Fall Research Paper: Immigration of Hispanics
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Fall Research Paper: Immigration of Hispanics
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Illegal Immigrants Definition

An immigrant is a person who migrates from one country to another. An "illegal" immigrant is a person who does so without following the established legal procedures of the destination country and who resides in that country without proper visas or other documents. Illegal immigrants are sometimes referred to as "illegal aliens" or "undocumented workers."

 

The 2000 U.S. Census reported that 7 million illegal immigrants resided in the United States—double its 1990 estimate of 3.5 million. Some scholars have argued that the number could be even higher. This is because undocumented immigrants are often reluctant to participate in the census for fear of being discovered by authorities.

 

There are several ways by which people violate immigration laws when entering the United States. One is to simply sneak into the United States without any documentation or permission. Most such migrants cross somewhere along America’s 1,955-mile border with Mexico, although others stow away on ships or cross over America’s northern border with Canada. A person may enter the United States with fraudulent documents. Another form of illegal immigration is to enter with a lawful but temporary permit (such as a student or tourist visa) and stay after the permitted time on the visa expires. Another category of illegal immigrants are formerly legal immigrants who commit crimes or for other reasons are ordered to leave the United States, but who ignore their deportation orders.

 

Illegal immigration has become one of the most contentious and emotionally charged issues facing U.S. political leaders. Many people argue that illegal immigration poses an unacceptable security risk in the post-9/11 era. Others blame illegal immigrants for a variety of social ills including crime, unemployment, and low wages. They also argue that illegal immigrants are a drain on public resources for communities that have to pay for their schooling, health care, and other social services. But others argue that that most illegal immigrants are hard-working and meritorious individuals who pay more in taxes than they consume in services and who are being unfairly blamed for various social problems. One proposed solution has been to provide a way for illegal immigrants to legalize their status, but such proposals have been sharply criticized as "amnesty" for lawbreakers.

 

Immigration policy is generally seen as a federal responsibility, and most debates about illegal immigrants have focused on what the federal government should do. However, in recent years states, local governments, and even private groups have taken the initiative to correct what they see as the dangerous failure of the federal government to prevent or deal with illegal immigration. Some of these groups, like the "Minutemen," patrol the U.S./Mexico border on their own, seeking to capture illegal border crossers and turn them in to authorities. These groups have been controversial and their efforts have sometimes ended in violence.

 

Crime is another issue raised by those concerned about illegal immigration. Some believe that all illegal immigrants are, by definition, lawbreakers, and thus are more likely to commit other crimes as well. Their "disrespect for the law," asserts columnist Josh Moenning, "leads to … crimes that illegal aliens often commit while they reside here. Overcrowded prisons are often a complaint in areas with a high level of illegal immigration." Others link illegal immigration with the illegal drug trade. But immigrant rights activist Anne Carr argues that immigrants are not more likely than American citizens to commit crimes, a fact "true of both legal and illegal immigrants."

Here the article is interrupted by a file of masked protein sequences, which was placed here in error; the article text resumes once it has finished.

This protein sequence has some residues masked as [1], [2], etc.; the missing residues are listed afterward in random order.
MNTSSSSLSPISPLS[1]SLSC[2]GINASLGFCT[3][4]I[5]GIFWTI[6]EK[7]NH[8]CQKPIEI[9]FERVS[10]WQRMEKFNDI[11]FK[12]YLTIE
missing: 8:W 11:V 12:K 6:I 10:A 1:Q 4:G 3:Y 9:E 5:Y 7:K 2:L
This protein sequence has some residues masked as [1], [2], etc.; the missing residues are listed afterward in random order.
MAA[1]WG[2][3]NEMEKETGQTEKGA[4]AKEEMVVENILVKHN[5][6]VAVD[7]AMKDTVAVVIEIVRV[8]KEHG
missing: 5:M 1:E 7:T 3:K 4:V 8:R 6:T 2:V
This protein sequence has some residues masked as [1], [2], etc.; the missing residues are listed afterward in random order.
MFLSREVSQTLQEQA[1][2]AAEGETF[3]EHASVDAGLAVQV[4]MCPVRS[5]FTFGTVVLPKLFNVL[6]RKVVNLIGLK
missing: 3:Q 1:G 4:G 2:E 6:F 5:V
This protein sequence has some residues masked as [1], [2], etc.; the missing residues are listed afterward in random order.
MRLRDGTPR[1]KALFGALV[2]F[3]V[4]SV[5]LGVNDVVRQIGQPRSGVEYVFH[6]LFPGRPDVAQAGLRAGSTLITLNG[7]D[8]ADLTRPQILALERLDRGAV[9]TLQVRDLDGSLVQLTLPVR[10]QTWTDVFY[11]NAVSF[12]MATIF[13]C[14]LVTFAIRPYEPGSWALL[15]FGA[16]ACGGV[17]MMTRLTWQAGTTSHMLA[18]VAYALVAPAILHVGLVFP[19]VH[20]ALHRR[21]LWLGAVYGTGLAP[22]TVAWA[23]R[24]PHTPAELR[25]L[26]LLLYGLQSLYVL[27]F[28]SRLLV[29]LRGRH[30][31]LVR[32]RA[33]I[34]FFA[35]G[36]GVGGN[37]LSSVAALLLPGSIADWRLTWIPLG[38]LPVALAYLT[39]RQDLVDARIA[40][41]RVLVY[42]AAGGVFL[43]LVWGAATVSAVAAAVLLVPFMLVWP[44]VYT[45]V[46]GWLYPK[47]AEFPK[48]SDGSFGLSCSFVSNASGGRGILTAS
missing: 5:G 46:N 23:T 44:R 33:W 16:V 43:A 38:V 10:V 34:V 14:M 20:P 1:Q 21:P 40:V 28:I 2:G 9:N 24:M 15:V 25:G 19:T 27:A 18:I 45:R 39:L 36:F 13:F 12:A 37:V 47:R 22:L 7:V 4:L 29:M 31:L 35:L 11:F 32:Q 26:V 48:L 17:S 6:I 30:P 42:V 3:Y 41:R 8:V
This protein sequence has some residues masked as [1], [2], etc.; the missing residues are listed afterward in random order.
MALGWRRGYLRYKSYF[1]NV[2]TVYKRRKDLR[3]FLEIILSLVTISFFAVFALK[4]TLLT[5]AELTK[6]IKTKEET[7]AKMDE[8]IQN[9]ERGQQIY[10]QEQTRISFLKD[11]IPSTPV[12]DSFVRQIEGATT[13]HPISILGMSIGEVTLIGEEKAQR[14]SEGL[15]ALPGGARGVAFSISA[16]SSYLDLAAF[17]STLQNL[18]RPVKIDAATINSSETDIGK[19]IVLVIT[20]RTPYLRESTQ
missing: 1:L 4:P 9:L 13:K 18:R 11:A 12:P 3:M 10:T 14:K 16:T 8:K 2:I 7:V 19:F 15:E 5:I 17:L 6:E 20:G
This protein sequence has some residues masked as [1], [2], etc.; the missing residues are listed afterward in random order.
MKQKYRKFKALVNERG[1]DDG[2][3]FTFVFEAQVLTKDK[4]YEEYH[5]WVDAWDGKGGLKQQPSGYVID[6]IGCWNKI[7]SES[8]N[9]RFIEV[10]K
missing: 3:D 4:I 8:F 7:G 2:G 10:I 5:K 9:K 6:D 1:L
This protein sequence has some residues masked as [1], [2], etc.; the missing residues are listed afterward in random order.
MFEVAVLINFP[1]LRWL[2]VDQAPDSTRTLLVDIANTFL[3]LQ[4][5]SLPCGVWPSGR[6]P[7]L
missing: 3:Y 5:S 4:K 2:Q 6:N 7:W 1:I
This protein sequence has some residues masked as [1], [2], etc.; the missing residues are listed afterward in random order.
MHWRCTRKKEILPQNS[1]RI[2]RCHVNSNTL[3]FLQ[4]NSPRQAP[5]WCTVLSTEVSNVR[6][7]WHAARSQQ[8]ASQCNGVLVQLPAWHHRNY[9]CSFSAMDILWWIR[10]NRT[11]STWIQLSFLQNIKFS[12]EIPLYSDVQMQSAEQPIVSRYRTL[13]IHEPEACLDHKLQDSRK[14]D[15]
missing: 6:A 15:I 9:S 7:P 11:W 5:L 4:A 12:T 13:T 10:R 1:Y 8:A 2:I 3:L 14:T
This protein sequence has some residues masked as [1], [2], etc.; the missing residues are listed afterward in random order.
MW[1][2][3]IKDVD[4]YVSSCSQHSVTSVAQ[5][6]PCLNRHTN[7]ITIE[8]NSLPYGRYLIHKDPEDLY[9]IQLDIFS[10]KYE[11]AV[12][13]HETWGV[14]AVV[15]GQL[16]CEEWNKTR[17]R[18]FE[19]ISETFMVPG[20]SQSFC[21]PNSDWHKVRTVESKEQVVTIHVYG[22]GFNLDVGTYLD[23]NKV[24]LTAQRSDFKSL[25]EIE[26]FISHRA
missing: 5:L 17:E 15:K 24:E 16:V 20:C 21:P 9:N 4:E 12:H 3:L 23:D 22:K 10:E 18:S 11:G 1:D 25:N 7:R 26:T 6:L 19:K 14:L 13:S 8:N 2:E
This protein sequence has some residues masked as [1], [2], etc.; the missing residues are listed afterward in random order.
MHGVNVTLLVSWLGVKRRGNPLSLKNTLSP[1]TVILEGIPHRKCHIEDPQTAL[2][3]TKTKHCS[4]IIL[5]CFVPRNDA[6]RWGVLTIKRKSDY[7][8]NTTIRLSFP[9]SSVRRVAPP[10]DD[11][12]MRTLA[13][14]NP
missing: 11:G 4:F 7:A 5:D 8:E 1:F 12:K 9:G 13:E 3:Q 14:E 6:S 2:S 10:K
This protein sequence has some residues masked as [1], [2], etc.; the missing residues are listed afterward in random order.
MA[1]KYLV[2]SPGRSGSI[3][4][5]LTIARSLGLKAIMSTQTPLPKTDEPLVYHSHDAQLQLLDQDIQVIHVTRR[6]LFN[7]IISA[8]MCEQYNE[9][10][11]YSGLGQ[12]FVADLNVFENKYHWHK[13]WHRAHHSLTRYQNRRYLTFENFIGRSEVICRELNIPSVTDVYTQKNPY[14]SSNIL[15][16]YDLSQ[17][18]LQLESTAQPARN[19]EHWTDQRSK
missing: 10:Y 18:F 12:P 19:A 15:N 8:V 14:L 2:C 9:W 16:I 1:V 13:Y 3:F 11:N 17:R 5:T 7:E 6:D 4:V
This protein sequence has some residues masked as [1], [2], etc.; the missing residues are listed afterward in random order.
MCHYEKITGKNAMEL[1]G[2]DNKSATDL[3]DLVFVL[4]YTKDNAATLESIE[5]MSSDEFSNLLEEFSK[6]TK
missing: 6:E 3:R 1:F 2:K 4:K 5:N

Another important aspect of the debate over illegal immigrants is their impact on the U.S. economy and on the lives of citizens and legal residents. Complaints about illegal immigrants often center on two disputed assertions: that illegal immigrants take jobs from Americans because they are willing to work for lower wages, and that illegal immigrants result in significant social welfare costs.

 

Most agree that the vast majority of illegal immigrants come to the United States to seek better economic opportunities than they can find in their native countries.

 

The other main economic complaint made about illegal immigrants is that they incur significant costs to the American taxpayer.

 

Some of the debate over immigration policies revolves around the question of whether illegal immigration can be stopped through enforcement measures alone. Various proposals have been made to strengthen efforts to stop illegal immigration. These include the building of a wall and fence stretching the entire Mexico/U.S. border, utilizing military troops to patrol the border, issuing tamper-proof identity cards that would be required of all people entering the United States (or even of all U.S. residents), establishing a central database to track the presence and status of U.S. visitors, and stricter enforcement of laws forbidding the employment of illegal immigrants.

 

 Amnesty for illegal immigrants has been tried once before in the United States. The 1986 Immigration Reform and Control Act (IRCA), in addition to criminalizing the employment of illegal immigrants and strengthening border security, provided a process for illegal aliens already residing in the United States to apply for and receive amnesty and become legal residents. An estimated 2.7 illegal immigrants took advantage of this law.